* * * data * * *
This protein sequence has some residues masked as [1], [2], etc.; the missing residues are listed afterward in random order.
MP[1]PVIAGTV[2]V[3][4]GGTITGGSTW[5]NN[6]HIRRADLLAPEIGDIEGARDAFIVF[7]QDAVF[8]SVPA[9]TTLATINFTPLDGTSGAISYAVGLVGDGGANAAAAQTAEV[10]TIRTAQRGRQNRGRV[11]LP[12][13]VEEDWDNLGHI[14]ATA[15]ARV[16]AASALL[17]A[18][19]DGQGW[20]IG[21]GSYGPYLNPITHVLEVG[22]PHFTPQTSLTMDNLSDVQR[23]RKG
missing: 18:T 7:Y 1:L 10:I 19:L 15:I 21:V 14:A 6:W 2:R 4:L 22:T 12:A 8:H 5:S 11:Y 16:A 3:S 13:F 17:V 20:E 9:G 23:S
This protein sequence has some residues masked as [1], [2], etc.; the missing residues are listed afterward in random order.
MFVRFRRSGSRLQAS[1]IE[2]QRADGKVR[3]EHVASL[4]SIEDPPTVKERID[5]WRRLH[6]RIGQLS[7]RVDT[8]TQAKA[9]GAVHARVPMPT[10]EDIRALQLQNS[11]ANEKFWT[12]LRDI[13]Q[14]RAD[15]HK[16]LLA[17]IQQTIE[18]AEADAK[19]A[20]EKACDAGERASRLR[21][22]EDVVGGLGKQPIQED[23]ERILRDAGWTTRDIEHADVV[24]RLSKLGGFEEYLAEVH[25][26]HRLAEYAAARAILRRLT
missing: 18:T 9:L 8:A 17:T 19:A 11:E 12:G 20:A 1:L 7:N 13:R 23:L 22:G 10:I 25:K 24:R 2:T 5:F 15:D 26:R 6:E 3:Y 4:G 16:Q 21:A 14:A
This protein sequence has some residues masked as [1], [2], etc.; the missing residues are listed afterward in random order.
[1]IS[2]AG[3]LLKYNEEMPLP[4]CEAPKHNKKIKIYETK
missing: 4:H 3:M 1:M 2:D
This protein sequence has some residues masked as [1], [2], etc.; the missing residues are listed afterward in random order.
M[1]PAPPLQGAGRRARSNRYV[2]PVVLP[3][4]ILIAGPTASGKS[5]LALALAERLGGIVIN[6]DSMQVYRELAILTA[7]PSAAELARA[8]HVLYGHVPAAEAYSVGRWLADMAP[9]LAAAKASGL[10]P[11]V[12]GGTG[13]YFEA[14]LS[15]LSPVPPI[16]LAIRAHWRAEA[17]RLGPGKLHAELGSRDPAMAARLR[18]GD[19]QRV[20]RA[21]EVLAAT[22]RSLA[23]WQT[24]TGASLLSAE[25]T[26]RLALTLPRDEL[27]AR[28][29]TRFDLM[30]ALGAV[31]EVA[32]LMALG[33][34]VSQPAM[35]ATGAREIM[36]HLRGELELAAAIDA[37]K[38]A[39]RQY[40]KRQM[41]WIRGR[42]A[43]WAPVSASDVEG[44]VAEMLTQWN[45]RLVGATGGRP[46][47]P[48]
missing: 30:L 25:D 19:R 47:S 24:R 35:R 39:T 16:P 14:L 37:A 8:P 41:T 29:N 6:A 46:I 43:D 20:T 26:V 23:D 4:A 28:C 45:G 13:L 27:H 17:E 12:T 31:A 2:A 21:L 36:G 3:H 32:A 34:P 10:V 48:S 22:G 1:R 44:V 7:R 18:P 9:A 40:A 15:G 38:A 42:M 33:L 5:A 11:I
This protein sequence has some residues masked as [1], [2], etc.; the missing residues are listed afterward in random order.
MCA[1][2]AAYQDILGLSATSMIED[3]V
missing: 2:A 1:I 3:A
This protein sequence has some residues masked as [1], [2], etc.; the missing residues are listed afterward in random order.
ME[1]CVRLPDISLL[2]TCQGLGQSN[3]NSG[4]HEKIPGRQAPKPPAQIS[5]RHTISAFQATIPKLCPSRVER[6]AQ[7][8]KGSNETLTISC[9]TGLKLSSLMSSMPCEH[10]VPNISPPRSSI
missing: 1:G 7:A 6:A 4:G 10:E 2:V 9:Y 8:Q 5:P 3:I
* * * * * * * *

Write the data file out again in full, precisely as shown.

This protein sequence has some residues masked as [1], [2], etc.; the missing residues are listed afterward in random order.
MP[1]PVIAGTV[2]V[3][4]GGTITGGSTW[5]NN[6]HIRRADLLAPEIGDIEGARDAFIVF[7]QDAVF[8]SVPA[9]TTLATINFTPLDGTSGAISYAVGLVGDGGANAAAAQTAEV[10]TIRTAQRGRQNRGRV[11]LP[12][13]VEEDWDNLGHI[14]ATA[15]ARV[16]AASALL[17]A[18][19]DGQGW[20]IG[21]GSYGPYLNPITHVLEVG[22]PHFTPQTSLTMDNLSDVQR[23]RKG
missing: 18:T 7:Y 1:L 10:I 19:L 15:I 21:V 14:A 6:W 2:R 4:L 22:T 12:A 8:H 5:S 11:Y 16:A 3:S 13:F 17:V 20:E 9:G 23:S
This protein sequence has some residues masked as [1], [2], etc.; the missing residues are listed afterward in random order.
MFVRFRRSGSRLQAS[1]IE[2]QRADGKVR[3]EHVASL[4]SIEDPPTVKERID[5]WRRLH[6]RIGQLS[7]RVDT[8]TQAKA[9]GAVHARVPMPT[10]EDIRALQLQNS[11]ANEKFWT[12]LRDI[13]Q[14]RAD[15]HK[16]LLA[17]IQQTIE[18]AEADAK[19]A[20]EKACDAGERASRLR[21][22]EDVVGGLGKQPIQED[23]ERILRDAGWTTRDIEHADVV[24]RLSKLGGFEEYLAEVH[25][26]HRLAEYAAARAILRRLT
missing: 18:T 9:L 8:A 17:T 19:A 11:E 12:G 20:A 1:L 7:N 13:R 23:L 22:G 10:I 25:K 24:R 2:T 5:F 15:D 26:R 6:E 3:Y 4:G 16:Q 21:A 14:A
This protein sequence has some residues masked as [1], [2], etc.; the missing residues are listed afterward in random order.
[1]IS[2]AG[3]LLKYNEEMPLP[4]CEAPKHNKKIKIYETK
missing: 4:H 3:M 1:M 2:D
This protein sequence has some residues masked as [1], [2], etc.; the missing residues are listed afterward in random order.
M[1]PAPPLQGAGRRARSNRYV[2]PVVLP[3][4]ILIAGPTASGKS[5]LALALAERLGGIVIN[6]DSMQVYRELAILTA[7]PSAAELARA[8]HVLYGHVPAAEAYSVGRWLADMAP[9]LAAAKASGL[10]P[11]V[12]GGTG[13]YFEA[14]LS[15]LSPVPPI[16]LAIRAHWRAEA[17]RLGPGKLHAELGSRDPAMAARLR[18]GD[19]QRV[20]RA[21]EVLAAT[22]RSLA[23]WQT[24]TGASLLSAE[25]T[26]RLALTLPRDEL[27]AR[28][29]TRFDLM[30]ALGAV[31]EVA[32]LMALG[33][34]VSQPAM[35]ATGAREIM[36]HLRGELELAAAIDA[37]K[38]A[39]RQY[40]KRQM[41]WIRGR[42]A[43]WAPVSASDVEG[44]VAEMLTQWN[45]RLVGATGGRP[46][47]P[48]
missing: 30:L 25:D 19:R 47:S 24:R 35:R 39:T 16:P 14:L 37:A 8:P 41:T 29:N 6:A 46:I 43:D 20:T 26:V 23:D 4:A 28:C 45:G 13:L 27:H 17:E 12:T 31:A 2:A 21:L 36:G 3:H 32:A 34:P 10:V 48:S 22:G 1:R 44:V 7:R 18:P 9:A 40:A 15:G 38:A 42:M 33:L 5:A 11:I
This protein sequence has some residues masked as [1], [2], etc.; the missing residues are listed afterward in random order.
MCA[1][2]AAYQDILGLSATSMIED[3]V
missing: 2:A 1:I 3:A
This protein sequence has some residues masked as [1], [2], etc.; the missing residues are listed afterward in random order.
ME[1]CVRLPDISLL[2]TCQGLGQSN[3]NSG[4]HEKIPGRQAPKPPAQIS[5]RHTISAFQATIPKLCPSRVER[6]AQ[7][8]KGSNETLTISC[9]TGLKLSSLMSSMPCEH[10]VPNISPPRSSI
missing: 1:G 7:A 6:A 4:G 10:E 2:V 9:Y 8:Q 5:P 3:I